Research we're watching
Older adults can reap greater heart benefits from a daily stroll if they pick up the pace a bit, a study in the Nov. 4, 2015, Circulation reports.
Most exercise studies include predominantly younger adults. This new study is an exception. Researchers followed more than 4,200 people—whose average age was 73—for 10 years. They gathered information about the participants' health and their physical activity.
They found that adults who walked faster than 3 mph had a 50% lower risk of heart disease than those who walked at a pace of 2 mph. And those who walked an average of seven blocks per day or more were about one-third less likely to have heart disease compared with those who walked very little (five blocks or less per week). People who swam, biked, hiked, and did other leisure activities also had healthier hearts than those who didn't. The findings underscore the importance of doing light to moderate exercise later in life, the authors write.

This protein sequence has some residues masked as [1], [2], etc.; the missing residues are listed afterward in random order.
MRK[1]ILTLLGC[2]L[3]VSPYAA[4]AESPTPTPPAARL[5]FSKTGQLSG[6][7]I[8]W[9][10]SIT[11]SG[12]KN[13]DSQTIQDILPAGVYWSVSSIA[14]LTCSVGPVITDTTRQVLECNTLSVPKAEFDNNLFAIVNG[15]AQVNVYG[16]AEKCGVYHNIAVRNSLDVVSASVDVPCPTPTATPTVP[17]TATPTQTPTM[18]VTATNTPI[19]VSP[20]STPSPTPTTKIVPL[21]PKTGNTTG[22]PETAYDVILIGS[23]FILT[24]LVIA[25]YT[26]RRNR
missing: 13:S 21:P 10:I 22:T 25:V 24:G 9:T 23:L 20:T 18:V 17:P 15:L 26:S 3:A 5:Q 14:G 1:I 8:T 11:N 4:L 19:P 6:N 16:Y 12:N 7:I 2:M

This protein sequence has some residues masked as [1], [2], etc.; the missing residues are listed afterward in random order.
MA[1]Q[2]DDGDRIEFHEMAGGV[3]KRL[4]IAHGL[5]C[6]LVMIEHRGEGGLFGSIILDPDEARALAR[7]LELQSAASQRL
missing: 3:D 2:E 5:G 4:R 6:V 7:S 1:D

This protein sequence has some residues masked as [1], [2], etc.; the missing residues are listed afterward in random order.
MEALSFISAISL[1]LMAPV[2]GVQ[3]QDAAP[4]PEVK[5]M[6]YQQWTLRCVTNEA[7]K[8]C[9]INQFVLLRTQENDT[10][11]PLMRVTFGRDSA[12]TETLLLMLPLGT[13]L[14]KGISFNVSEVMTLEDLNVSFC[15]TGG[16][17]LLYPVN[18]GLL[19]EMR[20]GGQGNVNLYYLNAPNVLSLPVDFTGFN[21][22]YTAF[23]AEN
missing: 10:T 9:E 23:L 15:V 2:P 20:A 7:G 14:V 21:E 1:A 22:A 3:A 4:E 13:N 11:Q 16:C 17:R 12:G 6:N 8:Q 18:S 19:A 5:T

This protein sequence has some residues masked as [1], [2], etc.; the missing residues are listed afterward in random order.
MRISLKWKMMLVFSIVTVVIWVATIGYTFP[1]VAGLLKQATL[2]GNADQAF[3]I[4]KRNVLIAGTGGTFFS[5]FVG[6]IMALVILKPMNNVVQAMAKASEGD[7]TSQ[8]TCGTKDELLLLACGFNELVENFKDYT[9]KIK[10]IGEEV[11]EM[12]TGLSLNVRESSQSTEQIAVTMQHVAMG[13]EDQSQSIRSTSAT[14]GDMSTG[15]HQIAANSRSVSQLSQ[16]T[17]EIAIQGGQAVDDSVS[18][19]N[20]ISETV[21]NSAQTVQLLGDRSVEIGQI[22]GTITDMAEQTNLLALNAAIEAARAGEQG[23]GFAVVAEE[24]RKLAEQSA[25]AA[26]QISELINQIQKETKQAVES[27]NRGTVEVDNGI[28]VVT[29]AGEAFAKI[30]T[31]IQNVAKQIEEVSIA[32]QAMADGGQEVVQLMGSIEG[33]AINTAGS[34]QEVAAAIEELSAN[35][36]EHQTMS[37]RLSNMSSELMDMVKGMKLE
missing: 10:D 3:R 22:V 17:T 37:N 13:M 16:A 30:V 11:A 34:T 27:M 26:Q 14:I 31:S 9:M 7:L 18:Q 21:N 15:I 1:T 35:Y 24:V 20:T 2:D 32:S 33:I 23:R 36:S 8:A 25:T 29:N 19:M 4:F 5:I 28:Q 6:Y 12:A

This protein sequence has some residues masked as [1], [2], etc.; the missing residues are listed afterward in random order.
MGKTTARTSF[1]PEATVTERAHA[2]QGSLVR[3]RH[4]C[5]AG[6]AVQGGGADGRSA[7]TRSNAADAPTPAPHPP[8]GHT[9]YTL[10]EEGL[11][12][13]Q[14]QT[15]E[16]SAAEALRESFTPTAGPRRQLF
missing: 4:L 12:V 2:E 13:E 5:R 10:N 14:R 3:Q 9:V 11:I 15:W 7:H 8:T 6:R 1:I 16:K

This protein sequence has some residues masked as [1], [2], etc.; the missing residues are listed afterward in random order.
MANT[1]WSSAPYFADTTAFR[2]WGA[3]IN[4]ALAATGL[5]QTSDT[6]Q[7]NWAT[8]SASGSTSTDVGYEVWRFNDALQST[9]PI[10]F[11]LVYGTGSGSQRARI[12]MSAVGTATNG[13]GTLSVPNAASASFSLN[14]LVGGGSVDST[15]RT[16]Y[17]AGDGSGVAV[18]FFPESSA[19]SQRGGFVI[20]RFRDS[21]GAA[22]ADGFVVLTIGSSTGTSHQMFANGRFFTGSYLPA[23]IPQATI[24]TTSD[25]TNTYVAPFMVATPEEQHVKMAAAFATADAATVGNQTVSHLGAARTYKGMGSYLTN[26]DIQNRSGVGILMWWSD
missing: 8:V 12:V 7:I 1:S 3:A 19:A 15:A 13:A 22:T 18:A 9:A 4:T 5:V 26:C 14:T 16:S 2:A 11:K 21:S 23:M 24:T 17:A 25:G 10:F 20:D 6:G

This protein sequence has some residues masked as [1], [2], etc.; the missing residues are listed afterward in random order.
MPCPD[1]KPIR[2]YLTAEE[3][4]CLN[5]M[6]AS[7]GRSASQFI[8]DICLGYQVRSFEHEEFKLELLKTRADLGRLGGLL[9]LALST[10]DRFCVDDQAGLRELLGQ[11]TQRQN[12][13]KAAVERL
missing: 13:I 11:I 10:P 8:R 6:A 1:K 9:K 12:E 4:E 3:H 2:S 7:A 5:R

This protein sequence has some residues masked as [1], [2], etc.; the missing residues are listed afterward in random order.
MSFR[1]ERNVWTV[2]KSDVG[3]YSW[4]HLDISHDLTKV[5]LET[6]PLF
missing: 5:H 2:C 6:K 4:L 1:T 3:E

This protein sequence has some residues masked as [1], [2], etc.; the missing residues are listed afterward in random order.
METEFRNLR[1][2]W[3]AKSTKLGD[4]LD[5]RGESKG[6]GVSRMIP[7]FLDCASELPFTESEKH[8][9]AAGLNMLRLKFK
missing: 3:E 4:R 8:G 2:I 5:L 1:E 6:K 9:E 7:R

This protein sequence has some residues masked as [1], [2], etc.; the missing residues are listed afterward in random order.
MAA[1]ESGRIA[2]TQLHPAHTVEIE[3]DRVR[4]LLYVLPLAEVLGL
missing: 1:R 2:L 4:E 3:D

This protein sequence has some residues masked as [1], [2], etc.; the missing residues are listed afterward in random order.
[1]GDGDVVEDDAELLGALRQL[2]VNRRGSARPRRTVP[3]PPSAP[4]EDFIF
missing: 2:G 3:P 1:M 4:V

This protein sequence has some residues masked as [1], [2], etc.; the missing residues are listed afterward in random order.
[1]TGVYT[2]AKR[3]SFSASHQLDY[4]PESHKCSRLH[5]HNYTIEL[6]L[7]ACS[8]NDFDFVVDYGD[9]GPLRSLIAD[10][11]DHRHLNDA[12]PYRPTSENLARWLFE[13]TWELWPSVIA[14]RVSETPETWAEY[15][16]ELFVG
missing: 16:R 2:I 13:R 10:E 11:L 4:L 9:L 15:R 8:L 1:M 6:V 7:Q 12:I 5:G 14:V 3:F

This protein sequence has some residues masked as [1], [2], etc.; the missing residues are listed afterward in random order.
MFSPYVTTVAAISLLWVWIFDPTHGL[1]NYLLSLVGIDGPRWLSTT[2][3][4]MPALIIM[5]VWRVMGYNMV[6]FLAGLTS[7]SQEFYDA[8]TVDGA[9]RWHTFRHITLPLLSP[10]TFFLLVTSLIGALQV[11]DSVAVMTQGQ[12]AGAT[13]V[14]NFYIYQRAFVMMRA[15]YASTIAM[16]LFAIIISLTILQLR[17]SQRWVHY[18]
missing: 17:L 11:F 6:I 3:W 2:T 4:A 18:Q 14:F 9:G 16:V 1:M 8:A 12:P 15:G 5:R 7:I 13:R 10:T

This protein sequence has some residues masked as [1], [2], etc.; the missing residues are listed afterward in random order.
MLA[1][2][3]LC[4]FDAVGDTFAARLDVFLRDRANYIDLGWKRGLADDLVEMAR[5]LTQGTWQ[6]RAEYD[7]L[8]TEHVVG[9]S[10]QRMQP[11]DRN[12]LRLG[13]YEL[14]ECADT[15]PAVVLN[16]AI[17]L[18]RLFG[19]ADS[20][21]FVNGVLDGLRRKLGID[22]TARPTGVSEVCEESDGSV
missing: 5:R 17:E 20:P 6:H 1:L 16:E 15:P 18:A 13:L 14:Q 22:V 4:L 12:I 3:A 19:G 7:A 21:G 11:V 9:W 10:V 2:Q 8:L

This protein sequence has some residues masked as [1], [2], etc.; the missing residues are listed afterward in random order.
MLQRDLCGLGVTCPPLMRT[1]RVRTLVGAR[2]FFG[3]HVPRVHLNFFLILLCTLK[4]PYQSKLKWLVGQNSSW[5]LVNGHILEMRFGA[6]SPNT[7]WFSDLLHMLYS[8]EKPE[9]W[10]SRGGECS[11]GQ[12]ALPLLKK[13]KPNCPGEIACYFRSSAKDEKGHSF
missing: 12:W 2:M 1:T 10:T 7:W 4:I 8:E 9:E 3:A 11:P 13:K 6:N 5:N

To estimate your walking speed, count the number of steps you take in one minute. About 113 to 120 steps per minute corresponds to a speed of approximately 3 mph.
As a service to our readers, Harvard Health Publishing provides access to our library of archived content. Please note the date of last review on all articles. No content on this site, regardless of date, should ever be used as a substitute for direct medical advice from your doctor or other qualified clinician.